Art Students Portray Principles of Freedom

Democratic principles can be difficult to put into paintings. Yet this is the challenge the US Embassy gave the Reyum Kasumisou Art School in October.

The embassy called for the school to decorate the temporary walls at the construction site of its future location across from Wat Phnom. Since these walls may remain until the new embassy building is ready to open in 2006, embassy officials decided to make them useful.

“We thought this would be a wonderful public space for [Cambodians] to express their views on what democracy means to them,” said David Gainer, assistant public affairs officer for the US Embassy.

Three months ago, the 23 students in the art school’s advanced class were assigned to design 10 paintings illustrating democracy. “At first, it was difficult to come up with the concepts and turn them into sketches,” said Lim Van Chan, the school director.

Students pored over books on democracy to pinpoint major principles. But at the end of the first week, they only had a couple of ideas on how to translate those principles into images, said Lim Van Chan. The following week, they discussed concepts with the assistance of their teachers, and ended up with 13 themes.

After two more weeks of drafting and design, they had these themes painted on small boards, each done in a different style, ready for embassy officials to review and choose from. “We felt the paintings were very beautiful and creative—those students are very talented,” said Gainer.

The students started work on the 10 selected panels on Dec 15, with the goal of completing them within a month. They paint six days a week under Lim Van Chan’s supervision.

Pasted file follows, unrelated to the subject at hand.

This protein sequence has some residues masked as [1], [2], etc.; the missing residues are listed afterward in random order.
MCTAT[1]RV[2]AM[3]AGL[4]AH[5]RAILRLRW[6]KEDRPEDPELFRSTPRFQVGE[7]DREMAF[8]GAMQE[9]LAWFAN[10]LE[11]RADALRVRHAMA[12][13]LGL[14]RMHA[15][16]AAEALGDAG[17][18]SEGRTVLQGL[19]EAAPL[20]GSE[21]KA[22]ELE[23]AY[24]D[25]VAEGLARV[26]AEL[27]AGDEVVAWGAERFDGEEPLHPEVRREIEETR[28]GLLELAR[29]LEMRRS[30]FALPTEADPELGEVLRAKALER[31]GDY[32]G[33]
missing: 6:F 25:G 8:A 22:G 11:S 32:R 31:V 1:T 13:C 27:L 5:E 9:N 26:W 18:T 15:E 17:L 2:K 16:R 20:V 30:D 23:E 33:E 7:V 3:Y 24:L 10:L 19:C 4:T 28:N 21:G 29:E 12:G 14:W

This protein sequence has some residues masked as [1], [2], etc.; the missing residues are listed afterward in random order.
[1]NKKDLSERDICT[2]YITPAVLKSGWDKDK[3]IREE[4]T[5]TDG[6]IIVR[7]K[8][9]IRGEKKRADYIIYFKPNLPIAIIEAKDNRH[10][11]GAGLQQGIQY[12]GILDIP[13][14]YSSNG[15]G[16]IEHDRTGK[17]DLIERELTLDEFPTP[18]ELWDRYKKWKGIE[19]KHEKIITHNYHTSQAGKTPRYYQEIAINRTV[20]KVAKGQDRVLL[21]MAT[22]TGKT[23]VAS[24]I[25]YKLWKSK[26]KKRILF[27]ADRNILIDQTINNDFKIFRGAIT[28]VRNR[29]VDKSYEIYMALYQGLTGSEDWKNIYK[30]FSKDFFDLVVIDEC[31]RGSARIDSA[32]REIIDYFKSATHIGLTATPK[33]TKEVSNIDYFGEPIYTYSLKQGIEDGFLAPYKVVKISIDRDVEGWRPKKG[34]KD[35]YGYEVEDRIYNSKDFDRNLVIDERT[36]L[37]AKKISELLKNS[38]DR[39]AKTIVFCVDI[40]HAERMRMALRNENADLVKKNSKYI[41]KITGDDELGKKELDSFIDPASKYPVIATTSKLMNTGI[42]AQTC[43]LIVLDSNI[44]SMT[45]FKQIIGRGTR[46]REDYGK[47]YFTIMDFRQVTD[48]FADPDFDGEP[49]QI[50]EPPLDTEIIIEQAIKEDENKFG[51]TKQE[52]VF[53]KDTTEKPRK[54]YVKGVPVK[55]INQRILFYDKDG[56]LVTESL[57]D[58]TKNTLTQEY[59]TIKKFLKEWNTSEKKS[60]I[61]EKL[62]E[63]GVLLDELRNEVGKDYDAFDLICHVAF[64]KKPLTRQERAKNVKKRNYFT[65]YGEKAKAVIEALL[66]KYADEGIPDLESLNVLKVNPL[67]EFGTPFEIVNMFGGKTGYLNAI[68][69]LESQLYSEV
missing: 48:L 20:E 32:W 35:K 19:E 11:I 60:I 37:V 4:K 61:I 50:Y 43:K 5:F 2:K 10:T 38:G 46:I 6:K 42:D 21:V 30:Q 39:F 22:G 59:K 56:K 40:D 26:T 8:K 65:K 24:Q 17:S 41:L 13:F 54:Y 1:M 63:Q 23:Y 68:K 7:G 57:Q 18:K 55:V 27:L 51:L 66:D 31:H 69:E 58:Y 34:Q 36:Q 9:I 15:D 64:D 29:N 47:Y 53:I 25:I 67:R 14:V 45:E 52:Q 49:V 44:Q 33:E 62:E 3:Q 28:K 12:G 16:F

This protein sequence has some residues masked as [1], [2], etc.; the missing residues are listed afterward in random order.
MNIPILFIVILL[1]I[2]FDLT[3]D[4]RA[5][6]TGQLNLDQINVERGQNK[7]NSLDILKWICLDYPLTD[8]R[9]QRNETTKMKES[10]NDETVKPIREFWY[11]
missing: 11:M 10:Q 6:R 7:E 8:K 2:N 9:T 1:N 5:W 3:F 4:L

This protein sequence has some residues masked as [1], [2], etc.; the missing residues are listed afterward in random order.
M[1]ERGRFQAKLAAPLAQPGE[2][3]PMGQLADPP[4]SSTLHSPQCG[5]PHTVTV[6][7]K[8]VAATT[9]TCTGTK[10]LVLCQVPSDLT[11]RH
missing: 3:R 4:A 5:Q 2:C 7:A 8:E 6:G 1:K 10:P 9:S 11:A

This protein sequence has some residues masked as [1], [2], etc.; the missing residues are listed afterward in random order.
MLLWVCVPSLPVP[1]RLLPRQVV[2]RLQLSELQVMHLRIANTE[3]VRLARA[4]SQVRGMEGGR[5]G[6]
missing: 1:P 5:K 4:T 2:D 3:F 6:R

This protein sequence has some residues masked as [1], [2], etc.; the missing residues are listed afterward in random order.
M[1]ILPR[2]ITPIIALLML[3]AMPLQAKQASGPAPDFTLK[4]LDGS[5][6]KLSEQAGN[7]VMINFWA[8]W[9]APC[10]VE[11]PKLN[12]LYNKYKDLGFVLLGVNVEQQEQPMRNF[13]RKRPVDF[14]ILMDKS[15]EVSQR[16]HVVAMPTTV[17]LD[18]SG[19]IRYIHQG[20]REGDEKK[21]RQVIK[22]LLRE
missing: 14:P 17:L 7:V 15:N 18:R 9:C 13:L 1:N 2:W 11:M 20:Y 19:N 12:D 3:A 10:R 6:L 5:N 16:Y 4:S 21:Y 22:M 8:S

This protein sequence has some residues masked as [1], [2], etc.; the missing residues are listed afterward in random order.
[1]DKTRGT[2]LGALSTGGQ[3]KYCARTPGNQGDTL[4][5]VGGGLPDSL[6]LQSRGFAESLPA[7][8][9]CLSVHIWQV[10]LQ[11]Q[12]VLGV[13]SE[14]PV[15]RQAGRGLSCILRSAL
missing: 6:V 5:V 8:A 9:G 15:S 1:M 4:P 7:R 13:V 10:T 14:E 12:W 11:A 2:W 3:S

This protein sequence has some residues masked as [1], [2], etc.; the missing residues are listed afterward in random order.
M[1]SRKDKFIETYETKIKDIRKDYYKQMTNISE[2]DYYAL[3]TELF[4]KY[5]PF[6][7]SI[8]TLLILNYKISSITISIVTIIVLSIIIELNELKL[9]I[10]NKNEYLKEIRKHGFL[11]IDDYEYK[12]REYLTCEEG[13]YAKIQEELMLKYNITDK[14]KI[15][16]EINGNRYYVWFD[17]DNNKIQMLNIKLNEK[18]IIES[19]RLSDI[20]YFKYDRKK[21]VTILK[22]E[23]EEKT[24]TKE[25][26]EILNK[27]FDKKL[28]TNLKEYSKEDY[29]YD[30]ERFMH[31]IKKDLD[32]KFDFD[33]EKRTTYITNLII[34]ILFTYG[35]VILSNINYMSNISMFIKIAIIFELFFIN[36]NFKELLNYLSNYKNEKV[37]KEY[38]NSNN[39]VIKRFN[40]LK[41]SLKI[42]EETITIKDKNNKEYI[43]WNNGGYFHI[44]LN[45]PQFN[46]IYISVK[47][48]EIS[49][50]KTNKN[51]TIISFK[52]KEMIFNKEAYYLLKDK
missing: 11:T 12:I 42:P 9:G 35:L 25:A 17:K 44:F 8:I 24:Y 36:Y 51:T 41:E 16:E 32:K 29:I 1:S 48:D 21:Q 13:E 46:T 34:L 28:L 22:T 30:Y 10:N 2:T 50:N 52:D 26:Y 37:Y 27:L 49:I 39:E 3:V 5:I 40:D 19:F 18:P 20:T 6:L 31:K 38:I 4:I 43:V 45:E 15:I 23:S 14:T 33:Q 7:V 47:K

Each panel is designed as a distinct work of art, individually complete in style and message.

The painting on freedom of speech is full of movements and sharp colors, with mouths talking and ears listening, plus a newspaper in one corner and a pen in the middle.

The panel depicting freedom of religion emanates serenity with its tones and clear lines. It shows a statue of Buddha, a cross representing Christianity, a small altar for animism and a man prostrated toward Mecca—all painted side by side to express people’s right to practice their chosen religion.

The panel on freedom of assembly is busy with people meeting and reaching out to one another, painted as oval shapes with arms stretched toward the next person.

The democratic right to select one’s political leaders through voting is shown in sober colors and straight shapes, with one hand putting a check mark on a ballot and another hand putting it in a ballot-box while people watch.

To express the concept of equal rights, the students painted a poor woman smiling and getting a drink from a man in a business suit, surrounded by well-dressed people in an art gallery.

For the peace and liberty panel, a young woman in soft tones of green and blue, her hair and krama floating in the wind, extends her arms, freeing a dove. The panel on freedom to protect one’s culture and traditions is dominated by the silhouette of Angkor Wat floating in clouds.

The most difficult picture to conceive was the one about free market economy, said Lim Van Chan. In the end, students decided to use a barcode as backdrop, he said. Barcodes—a series of black stripes and numbers—appear on all manufactured products that are imported and exported in a free market economy.

The most colorful panel will be the one on children’s freedom to play and study, said Lim Van Chan. It will include bright flowers and animals to show the joy of children at play, he said. Finally, the 10th panel will show stylized workers building the word democracy in Khmer.

The embassy plans to put up a sign with English and Khmer text explaining the project, Gainer said.

The Reyum School offers free art training to street children and to children of poor families. About 120 students currently attend the school, Lim Van Chan said.

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